Tens of thousands of people came to hear Anderson sing, and tens of thousands more, were able to listen at home on their radios. When she stepped in front of the microphone she began her concert with the song, “America,” whose words had particular resonance that day, “My country ’tis a thee sweet land of liberty, of thee I sing.”

Anderson became an icon of the Civil Rights movement. The famous statue of Lincoln may have been in the background, but his ideas were definitely in the air. The Lincoln Memorial became the setting for important Civil Rights events including the famous March on Washington, where Dr. Martin Luther King, Jr. gave his  fiery “I have a dream” speech in 1963.

Abraham Lincoln did what he could to heal the fracture of “A House Divided.” As Anderson and King later showed, the country still had a long way to go in the name of freedom, civil rights, and liberty.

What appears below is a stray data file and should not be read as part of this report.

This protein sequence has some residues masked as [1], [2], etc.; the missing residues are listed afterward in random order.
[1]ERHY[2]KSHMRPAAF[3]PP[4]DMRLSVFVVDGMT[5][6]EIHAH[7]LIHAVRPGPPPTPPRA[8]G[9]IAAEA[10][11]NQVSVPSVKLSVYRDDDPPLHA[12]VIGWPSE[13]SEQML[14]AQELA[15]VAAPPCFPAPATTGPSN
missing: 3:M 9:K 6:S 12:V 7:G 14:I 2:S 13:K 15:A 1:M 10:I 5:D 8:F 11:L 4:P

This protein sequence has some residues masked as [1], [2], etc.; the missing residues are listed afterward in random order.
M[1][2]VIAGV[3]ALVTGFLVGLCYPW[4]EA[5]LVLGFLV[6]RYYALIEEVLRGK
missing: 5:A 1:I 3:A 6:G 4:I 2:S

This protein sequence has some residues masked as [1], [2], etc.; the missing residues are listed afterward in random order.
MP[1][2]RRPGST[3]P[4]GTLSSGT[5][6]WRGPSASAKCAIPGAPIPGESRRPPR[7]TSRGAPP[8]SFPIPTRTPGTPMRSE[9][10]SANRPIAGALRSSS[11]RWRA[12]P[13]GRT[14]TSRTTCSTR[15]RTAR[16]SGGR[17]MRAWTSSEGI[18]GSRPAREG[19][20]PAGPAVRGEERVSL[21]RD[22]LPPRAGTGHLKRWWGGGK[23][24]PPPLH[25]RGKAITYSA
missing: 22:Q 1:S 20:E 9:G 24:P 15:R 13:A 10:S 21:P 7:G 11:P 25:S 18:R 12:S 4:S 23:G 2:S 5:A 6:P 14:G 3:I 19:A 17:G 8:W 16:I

Lincoln and Douglass, Johnson and MLK Jr.

April 9, 2009

Lincoln and DouglassThe other night I attended a lecture on the parallel relationships between president Abraham Lincoln and abolitionist Frederick Douglass in the 1860s, and president Lyndon Johnson and Civil Rights leader Dr. Martin Luther King, Jr. in the 1960s. The commonalities are striking: although these relationships occurred more than one hundred years apart, they both represent men in power holding the highest office in the nation, called to action in the name of human and civil rights. 

Uneasy Partners: Lincoln and Frederick Douglass and LBJ and Martin Luther King, Jr, the first in a series of conversations about Lincoln, featured authors and historians Nick Kotz (on Johnson) and John Stauffer (on behalf of Lincoln). Moderator Juan Williams, commenting on the unique status of President Obama, noted at the start, “The power was in white hands and you had black hands as advisors. Today, it’s an interesting take on that tale because the president is a black man.”